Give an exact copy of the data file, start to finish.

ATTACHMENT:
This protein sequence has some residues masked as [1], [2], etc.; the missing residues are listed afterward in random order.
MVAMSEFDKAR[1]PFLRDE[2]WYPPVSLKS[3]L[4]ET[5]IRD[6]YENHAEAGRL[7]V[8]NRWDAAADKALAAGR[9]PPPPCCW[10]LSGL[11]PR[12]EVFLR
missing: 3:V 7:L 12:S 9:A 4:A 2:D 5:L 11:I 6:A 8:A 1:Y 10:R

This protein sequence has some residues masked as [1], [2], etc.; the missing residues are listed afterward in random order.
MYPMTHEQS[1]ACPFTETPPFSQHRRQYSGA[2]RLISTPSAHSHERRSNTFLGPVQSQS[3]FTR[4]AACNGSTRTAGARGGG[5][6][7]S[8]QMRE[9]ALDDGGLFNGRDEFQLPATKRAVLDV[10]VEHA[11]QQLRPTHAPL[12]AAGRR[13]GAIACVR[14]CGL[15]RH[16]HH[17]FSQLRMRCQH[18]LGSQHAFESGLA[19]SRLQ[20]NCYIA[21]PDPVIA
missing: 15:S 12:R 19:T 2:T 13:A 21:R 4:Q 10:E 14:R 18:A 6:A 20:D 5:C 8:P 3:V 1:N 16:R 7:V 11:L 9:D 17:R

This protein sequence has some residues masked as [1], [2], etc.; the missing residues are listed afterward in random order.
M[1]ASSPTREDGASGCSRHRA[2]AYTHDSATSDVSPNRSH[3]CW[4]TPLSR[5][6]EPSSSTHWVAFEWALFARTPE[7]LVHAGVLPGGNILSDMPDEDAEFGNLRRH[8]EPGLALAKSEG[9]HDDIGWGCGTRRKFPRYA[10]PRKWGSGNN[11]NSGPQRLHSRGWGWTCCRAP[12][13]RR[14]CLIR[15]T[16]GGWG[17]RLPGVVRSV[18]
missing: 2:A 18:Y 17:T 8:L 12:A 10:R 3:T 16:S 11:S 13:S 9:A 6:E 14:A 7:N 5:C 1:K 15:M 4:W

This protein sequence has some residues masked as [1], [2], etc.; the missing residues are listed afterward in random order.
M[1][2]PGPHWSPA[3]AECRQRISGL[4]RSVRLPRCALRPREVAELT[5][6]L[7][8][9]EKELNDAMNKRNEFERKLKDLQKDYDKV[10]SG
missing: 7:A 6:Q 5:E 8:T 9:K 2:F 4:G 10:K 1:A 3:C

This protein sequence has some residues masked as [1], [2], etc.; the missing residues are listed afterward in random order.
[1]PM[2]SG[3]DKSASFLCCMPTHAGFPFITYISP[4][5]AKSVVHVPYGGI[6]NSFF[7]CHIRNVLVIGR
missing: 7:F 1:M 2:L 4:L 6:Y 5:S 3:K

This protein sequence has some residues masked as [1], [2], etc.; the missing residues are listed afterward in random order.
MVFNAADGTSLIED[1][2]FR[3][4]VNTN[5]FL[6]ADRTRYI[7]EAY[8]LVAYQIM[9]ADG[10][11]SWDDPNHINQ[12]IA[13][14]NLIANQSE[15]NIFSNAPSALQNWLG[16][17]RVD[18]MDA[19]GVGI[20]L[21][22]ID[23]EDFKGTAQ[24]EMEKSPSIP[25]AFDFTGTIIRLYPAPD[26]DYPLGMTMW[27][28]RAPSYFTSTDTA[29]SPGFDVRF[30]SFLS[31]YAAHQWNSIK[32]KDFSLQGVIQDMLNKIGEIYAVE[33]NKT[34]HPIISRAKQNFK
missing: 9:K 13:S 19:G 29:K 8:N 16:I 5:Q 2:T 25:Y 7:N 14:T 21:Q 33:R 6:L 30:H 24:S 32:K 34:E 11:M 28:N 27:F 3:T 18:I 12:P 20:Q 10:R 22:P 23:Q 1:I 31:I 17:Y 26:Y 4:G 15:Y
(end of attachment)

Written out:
This protein sequence has some residues masked as [1], [2], etc.; the missing residues are listed afterward in random order.
MVAMSEFDKAR[1]PFLRDE[2]WYPPVSLKS[3]L[4]ET[5]IRD[6]YENHAEAGRL[7]V[8]NRWDAAADKALAAGR[9]PPPPCCW[10]LSGL[11]PR[12]EVFLR
missing: 3:V 7:L 12:S 9:A 4:A 2:D 5:L 11:I 6:A 8:A 1:Y 10:R

This protein sequence has some residues masked as [1], [2], etc.; the missing residues are listed afterward in random order.
MYPMTHEQS[1]ACPFTETPPFSQHRRQYSGA[2]RLISTPSAHSHERRSNTFLGPVQSQS[3]FTR[4]AACNGSTRTAGARGGG[5][6][7]S[8]QMRE[9]ALDDGGLFNGRDEFQLPATKRAVLDV[10]VEHA[11]QQLRPTHAPL[12]AAGRR[13]GAIACVR[14]CGL[15]RH[16]HH[17]FSQLRMRCQH[18]LGSQHAFESGLA[19]SRLQ[20]NCYIA[21]PDPVIA
missing: 15:S 12:R 19:T 2:T 13:A 21:R 4:Q 10:E 14:R 18:A 6:A 20:D 5:C 8:P 3:V 1:N 16:R 7:V 11:L 9:D 17:R

This protein sequence has some residues masked as [1], [2], etc.; the missing residues are listed afterward in random order.
M[1]ASSPTREDGASGCSRHRA[2]AYTHDSATSDVSPNRSH[3]CW[4]TPLSR[5][6]EPSSSTHWVAFEWALFARTPE[7]LVHAGVLPGGNILSDMPDEDAEFGNLRRH[8]EPGLALAKSEG[9]HDDIGWGCGTRRKFPRYA[10]PRKWGSGNN[11]NSGPQRLHSRGWGWTCCRAP[12][13]RR[14]CLIR[15]T[16]GGWG[17]RLPGVVRSV[18]
missing: 2:A 18:Y 17:T 8:L 12:A 10:R 3:T 16:S 11:S 13:S 9:A 6:E 14:A 7:N 5:C 1:K 15:M 4:W

This protein sequence has some residues masked as [1], [2], etc.; the missing residues are listed afterward in random order.
M[1][2]PGPHWSPA[3]AECRQRISGL[4]RSVRLPRCALRPREVAELT[5][6]L[7][8][9]EKELNDAMNKRNEFERKLKDLQKDYDKV[10]SG
missing: 7:A 6:Q 5:E 8:T 9:K 2:F 4:G 10:K 1:A 3:C

This protein sequence has some residues masked as [1], [2], etc.; the missing residues are listed afterward in random order.
[1]PM[2]SG[3]DKSASFLCCMPTHAGFPFITYISP[4][5]AKSVVHVPYGGI[6]NSFF[7]CHIRNVLVIGR
missing: 7:F 1:M 2:L 4:L 6:Y 5:S 3:K

This protein sequence has some residues masked as [1], [2], etc.; the missing residues are listed afterward in random order.
MVFNAADGTSLIED[1][2]FR[3][4]VNTN[5]FL[6]ADRTRYI[7]EAY[8]LVAYQIM[9]ADG[10][11]SWDDPNHINQ[12]IA[13][14]NLIANQSE[15]NIFSNAPSALQNWLG[16][17]RVD[18]MDA[19]GVGI[20]L[21][22]ID[23]EDFKGTAQ[24]EMEKSPSIP[25]AFDFTGTIIRLYPAPD[26]DYPLGMTMW[27][28]RAPSYFTSTDTA[29]SPGFDVRF[30]SFLS[31]YAAHQWNSIK[32]KDFSLQGVIQDMLNKIGEIYAVE[33]NKT[34]HPIISRAKQNFK
missing: 9:K 13:S 19:G 29:K 8:N 16:I 5:Q 2:T 25:Y 7:N 14:T 21:Q 33:R 6:L 30:H 24:S 32:K 34:E 11:M 28:N 27:F 3:T 18:I 12:P 20:Q 10:R 22:P 23:Q 1:I 31:I 17:Y 26:Y 4:G 15:Y